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Appalling, errant and self-serving acts?

By Staff | Feb 25, 2015

To the editor:

Annual Performance Evaluation of Government Personnel is the foremost measure used by Government Officials such as Elected Officials or Appointed Government Managers i.e. Mayors/City Councils and City Managers to gauge and measure how efficiently, effectively and ethically government personnel have performed their duties and responsibilities.

Florida Public Records Law found in Florida Statutes Chapter 119 provides citizens with the right to request and review a State and Local Government Employee’s Annual Performance Evaluations. The City of Sanibel through its City Manager is charged with conducting Annual Performance Evaluations along with delegating that responsibility to Department Directors i.e. Director of Public Works.

At the March 3, 2015, Sanibel City Council Meeting, the Mayor and City Council have indicated that they will inform the public whether they have conducted or will be conducting Annual Performance Evaluations for the City Manager and City Attorney. They are the two highest paid city employees. The City Manager is paid $189,000.00 in salary and the City Attorney is paid $179,000.00 in salary. Each of them earns over $200,000.00 plus annually in salary and benefits. Their benefits package includes retirement, an automobile allowance of five hundred and fifty dollars a month ($550.00), a housing allowance of two thousand and four hundred dollars a month ($2,400.00) and a medical expense account that the city contributes to for them. Public records reveal that the City Manager and City Attorney each earn more in salary than the state of Florida’s Governor ($130,273.00), Attorney General ($129, 971.76) or Chief Justice of the Supreme Court ($162,000.00).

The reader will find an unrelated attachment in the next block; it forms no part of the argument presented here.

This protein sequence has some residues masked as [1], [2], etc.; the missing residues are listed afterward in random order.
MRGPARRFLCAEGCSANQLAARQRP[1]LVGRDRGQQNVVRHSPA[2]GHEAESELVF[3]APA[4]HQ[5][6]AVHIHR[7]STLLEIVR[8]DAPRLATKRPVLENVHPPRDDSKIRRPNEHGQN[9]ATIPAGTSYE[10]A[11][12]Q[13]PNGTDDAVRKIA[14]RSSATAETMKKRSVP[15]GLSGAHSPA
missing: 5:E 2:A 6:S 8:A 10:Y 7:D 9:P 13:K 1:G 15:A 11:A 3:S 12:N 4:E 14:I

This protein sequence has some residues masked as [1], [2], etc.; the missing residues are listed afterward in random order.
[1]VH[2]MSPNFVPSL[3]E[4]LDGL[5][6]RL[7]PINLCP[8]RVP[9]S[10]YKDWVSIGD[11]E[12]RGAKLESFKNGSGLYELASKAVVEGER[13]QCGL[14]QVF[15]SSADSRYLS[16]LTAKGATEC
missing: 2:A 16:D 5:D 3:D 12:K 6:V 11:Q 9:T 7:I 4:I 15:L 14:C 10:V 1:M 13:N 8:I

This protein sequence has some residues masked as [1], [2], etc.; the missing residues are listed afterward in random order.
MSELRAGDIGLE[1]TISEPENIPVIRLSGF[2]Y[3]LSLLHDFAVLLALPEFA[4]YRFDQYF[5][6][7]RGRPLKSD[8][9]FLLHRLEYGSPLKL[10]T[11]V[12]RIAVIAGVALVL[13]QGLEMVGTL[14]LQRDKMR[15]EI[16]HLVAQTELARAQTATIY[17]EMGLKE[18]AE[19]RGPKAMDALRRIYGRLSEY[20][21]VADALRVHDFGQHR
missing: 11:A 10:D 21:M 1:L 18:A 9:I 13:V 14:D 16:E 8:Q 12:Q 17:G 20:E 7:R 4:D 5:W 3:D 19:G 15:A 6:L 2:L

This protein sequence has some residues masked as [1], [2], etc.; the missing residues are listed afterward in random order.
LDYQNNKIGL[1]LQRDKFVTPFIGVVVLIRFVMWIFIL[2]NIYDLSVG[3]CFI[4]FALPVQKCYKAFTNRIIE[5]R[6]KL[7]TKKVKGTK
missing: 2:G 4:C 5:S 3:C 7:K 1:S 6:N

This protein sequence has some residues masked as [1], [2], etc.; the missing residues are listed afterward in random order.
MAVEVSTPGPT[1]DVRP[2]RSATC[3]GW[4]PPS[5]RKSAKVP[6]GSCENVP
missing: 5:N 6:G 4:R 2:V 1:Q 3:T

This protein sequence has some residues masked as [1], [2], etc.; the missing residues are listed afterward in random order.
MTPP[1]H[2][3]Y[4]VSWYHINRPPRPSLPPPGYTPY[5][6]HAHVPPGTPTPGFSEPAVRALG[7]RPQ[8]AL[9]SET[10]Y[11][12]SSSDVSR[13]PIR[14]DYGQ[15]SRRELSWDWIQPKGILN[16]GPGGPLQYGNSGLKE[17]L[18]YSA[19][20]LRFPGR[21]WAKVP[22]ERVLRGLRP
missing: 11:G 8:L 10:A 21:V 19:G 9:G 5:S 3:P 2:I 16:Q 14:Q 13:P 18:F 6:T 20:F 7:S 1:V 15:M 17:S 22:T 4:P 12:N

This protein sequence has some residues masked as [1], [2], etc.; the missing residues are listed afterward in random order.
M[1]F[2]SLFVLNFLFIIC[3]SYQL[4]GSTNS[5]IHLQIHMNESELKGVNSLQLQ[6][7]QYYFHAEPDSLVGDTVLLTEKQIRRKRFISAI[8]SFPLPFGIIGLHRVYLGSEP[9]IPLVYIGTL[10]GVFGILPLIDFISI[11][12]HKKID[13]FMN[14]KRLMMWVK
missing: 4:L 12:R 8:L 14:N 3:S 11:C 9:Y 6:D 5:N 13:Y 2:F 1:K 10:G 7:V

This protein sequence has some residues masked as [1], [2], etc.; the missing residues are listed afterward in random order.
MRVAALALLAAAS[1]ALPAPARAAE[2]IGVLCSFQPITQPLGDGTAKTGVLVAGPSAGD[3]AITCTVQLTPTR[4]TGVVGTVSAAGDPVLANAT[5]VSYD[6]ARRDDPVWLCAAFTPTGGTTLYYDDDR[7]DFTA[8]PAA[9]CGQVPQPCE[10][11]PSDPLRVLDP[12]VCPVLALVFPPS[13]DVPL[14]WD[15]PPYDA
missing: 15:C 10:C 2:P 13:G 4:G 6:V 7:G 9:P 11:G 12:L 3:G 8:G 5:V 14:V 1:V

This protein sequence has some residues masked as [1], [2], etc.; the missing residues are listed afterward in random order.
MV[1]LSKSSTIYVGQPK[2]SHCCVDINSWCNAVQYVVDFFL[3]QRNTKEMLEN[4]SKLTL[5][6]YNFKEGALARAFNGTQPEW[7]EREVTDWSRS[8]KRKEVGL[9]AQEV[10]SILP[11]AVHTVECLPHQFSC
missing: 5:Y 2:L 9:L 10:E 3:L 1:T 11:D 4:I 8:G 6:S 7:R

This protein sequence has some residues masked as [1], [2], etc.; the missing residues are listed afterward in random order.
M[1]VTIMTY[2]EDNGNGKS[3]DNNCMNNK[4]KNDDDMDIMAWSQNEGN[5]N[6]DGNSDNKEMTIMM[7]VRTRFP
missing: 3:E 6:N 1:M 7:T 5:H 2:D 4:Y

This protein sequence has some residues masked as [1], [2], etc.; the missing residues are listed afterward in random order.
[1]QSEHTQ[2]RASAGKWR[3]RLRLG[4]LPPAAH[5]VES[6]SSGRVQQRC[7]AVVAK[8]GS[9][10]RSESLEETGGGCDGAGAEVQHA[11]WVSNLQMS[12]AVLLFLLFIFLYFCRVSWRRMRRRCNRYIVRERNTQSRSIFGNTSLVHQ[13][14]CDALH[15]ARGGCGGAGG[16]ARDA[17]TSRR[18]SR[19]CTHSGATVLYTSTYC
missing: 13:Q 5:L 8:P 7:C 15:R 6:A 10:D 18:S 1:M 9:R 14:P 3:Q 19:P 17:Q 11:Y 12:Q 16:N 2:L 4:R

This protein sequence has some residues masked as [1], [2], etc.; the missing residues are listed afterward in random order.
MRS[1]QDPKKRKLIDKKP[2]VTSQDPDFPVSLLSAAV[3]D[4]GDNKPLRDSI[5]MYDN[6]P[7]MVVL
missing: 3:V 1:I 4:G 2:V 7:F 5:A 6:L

In conducting research of public records and from e-mails that I received from the Mayor and City Clerk, I discovered that it appears the City Manager has only received one (1) official documented Annual Performance Evaluation since she signed her contract in 2002. That occurred in 2007. To date, there is no evidence in the City Manager’s personnel file that she received a documented Annual Performance Evaluation for any year but 2007, even though her contract requires this each yearly budget cycle. The City Council is required to conduct a formalized public performance evaluation. The City Manager has only been formally evaluated once in the twelve years that she has been employed by the City of Sanibel.

In published reports, the reason given for this omission is that there was not a process in place nor an evaluation form to use for this purpose. I have a hard time buying this explanation which is disingenuous and deceptive. The form used in 2007 by then Mayor Carla Brooks to record the City Manager’s performance evaluation was a City of Sanibel Professional and Managerial Performance Evaluation Form. Clearly, there was a process in place and a form to use.

Additionally, why did the City Manager fail to give notice to the City Council that she was required by her contract to be formally evaluated on an annual basis by the Mayor and City Council? I find the City Manager’s failure to do so to be appalling, errant and self-serving.

Several sources have reported to me that the City Attorney wrote his own contract when he was hired in 2002. His contract was amended in 2007 by the Sanibel City Council which gave him an increases in his salary, and his automobile and housing allowance. He also received retro active pay. There is no language in his contract that calls for an Annual Performance Evaluation or a specified term of employment. There is no evidence in the City Attorney’s personnel file of any documented form of an Annual Performance Evaluation since the time of his employment in 2002.

These questions come to mind:

1. Where does the trail of accountability and responsibility lead to regarding the described appalling, errant and selfish actions?

2. Have the city taxpayers been short changed by having to pay the exorbitant salaries and benefits to the City Manager and City Attorney for work that has not been annually evaluated as to whether they have consistently carried out their prescribed duties and responsibilities in an efficient, effective and ethical manner?

3. Why did it take this City Council over seven years to decide to evaluate their two highest paid city employees? Maybe it’s because of the “Ides of March” coming into play.

Steve Maxwell, Ed.D.

Sanibel